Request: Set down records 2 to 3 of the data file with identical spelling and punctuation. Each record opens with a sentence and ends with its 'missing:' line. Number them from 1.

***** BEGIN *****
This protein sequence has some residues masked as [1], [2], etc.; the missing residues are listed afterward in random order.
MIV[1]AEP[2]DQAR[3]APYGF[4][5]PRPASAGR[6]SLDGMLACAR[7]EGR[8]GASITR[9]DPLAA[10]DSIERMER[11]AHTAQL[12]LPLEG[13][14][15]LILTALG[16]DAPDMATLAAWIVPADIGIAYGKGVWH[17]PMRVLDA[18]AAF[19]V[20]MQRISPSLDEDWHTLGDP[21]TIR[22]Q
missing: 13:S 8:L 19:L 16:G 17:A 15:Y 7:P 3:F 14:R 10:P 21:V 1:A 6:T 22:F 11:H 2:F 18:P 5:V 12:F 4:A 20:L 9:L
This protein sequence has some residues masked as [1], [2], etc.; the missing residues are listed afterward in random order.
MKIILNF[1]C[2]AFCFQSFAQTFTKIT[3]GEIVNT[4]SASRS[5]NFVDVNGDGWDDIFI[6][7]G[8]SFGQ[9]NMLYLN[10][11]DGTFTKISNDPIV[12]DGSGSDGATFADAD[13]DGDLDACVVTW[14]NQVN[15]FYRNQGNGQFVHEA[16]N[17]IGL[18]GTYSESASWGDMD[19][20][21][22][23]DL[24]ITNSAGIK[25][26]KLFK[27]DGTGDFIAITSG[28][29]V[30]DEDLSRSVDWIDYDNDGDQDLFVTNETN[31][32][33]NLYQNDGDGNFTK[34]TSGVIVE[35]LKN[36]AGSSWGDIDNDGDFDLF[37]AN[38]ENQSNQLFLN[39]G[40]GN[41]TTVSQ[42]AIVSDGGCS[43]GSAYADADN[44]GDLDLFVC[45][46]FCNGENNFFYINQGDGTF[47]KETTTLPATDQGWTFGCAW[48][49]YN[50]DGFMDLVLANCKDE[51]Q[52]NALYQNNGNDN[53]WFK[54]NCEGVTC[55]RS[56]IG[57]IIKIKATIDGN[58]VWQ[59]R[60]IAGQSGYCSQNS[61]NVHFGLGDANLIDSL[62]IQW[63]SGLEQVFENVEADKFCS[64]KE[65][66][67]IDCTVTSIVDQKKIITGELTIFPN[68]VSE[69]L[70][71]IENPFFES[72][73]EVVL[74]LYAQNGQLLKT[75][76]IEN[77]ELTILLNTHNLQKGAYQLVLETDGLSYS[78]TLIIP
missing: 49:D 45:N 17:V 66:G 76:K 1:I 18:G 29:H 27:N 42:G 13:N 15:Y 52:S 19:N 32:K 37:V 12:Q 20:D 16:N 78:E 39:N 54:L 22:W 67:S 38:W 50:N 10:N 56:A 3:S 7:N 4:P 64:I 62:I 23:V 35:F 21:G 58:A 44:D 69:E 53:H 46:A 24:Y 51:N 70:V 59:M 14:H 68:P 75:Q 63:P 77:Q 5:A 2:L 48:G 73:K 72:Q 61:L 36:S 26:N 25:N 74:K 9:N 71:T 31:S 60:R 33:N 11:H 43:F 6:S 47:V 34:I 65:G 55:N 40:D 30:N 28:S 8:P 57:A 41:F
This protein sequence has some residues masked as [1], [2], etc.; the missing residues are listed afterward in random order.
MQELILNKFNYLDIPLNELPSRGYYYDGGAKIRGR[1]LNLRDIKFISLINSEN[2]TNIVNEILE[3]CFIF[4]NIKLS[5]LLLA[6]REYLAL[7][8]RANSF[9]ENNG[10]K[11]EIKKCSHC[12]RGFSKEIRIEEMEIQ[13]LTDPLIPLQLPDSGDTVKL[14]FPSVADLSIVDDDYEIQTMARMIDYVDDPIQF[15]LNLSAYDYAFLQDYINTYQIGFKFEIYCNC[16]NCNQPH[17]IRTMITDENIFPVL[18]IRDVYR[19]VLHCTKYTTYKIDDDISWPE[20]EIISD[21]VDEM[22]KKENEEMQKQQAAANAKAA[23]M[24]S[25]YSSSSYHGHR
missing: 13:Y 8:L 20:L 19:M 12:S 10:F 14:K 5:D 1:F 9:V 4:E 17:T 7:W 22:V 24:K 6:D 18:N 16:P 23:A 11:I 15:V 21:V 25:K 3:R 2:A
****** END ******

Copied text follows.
This protein sequence has some residues masked as [1], [2], etc.; the missing residues are listed afterward in random order.
MKIILNF[1]C[2]AFCFQSFAQTFTKIT[3]GEIVNT[4]SASRS[5]NFVDVNGDGWDDIFI[6][7]G[8]SFGQ[9]NMLYLN[10][11]DGTFTKISNDPIV[12]DGSGSDGATFADAD[13]DGDLDACVVTW[14]NQVN[15]FYRNQGNGQFVHEA[16]N[17]IGL[18]GTYSESASWGDMD[19][20][21][22][23]DL[24]ITNSAGIK[25][26]KLFK[27]DGTGDFIAITSG[28][29]V[30]DEDLSRSVDWIDYDNDGDQDLFVTNETN[31][32][33]NLYQNDGDGNFTK[34]TSGVIVE[35]LKN[36]AGSSWGDIDNDGDFDLF[37]AN[38]ENQSNQLFLN[39]G[40]GN[41]TTVSQ[42]AIVSDGGCS[43]GSAYADADN[44]GDLDLFVC[45][46]FCNGENNFFYINQGDGTF[47]KETTTLPATDQGWTFGCAW[48][49]YN[50]DGFMDLVLANCKDE[51]Q[52]NALYQNNGNDN[53]WFK[54]NCEGVTC[55]RS[56]IG[57]IIKIKATIDGN[58]VWQ[59]R[60]IAGQSGYCSQNS[61]NVHFGLGDANLIDSL[62]IQW[63]SGLEQVFENVEADKFCS[64]KE[65][66][67]IDCTVTSIVDQKKIITGELTIFPN[68]VSE[69]L[70][71]IENPFFES[72][73]EVVL[74]LYAQNGQLLKT[75][76]IEN[77]ELTILLNTHNLQKGAYQLVLETDGLSYS[78]TLIIP
missing: 49:D 45:N 17:V 66:G 76:K 1:I 18:G 29:H 27:N 42:G 13:N 15:Y 52:S 19:N 32:K 37:V 12:Q 20:D 16:N 78:E 39:N 54:L 22:W 67:S 38:W 50:N 10:N 56:A 3:S 7:N 4:P 64:I 62:I 23:V 35:F 21:G 58:A 44:D 69:E 53:H 46:A 24:Y 51:N 70:V 59:M 14:H 68:P 75:Q 63:P 77:Q 5:A 2:L 48:G 73:K 72:Q 61:L 36:S 26:N 25:N 74:K 9:N 71:T 31:S 60:R 33:N 11:H 43:F 6:S 47:V 34:I 65:G 55:N 40:D 30:N 28:S 8:P 57:A 41:F
This protein sequence has some residues masked as [1], [2], etc.; the missing residues are listed afterward in random order.
MQELILNKFNYLDIPLNELPSRGYYYDGGAKIRGR[1]LNLRDIKFISLINSEN[2]TNIVNEILE[3]CFIF[4]NIKLS[5]LLLA[6]REYLAL[7][8]RANSF[9]ENNG[10]K[11]EIKKCSHC[12]RGFSKEIRIEEMEIQ[13]LTDPLIPLQLPDSGDTVKL[14]FPSVADLSIVDDDYEIQTMARMIDYVDDPIQF[15]LNLSAYDYAFLQDYINTYQIGFKFEIYCNC[16]NCNQPH[17]IRTMITDENIFPVL[18]IRDVYR[19]VLHCTKYTTYKIDDDISWPE[20]EIISD[21]VDEM[22]KKENEEMQKQQAAANAKAA[23]M[24]S[25]YSSSSYHGHR
missing: 13:Y 8:L 20:L 19:M 12:S 10:F 14:K 5:D 1:F 9:V 4:E 17:T 7:W 22:V 24:K 6:D 18:N 16:P 23:A 11:I 15:V 21:V 25:K 3:R 2:A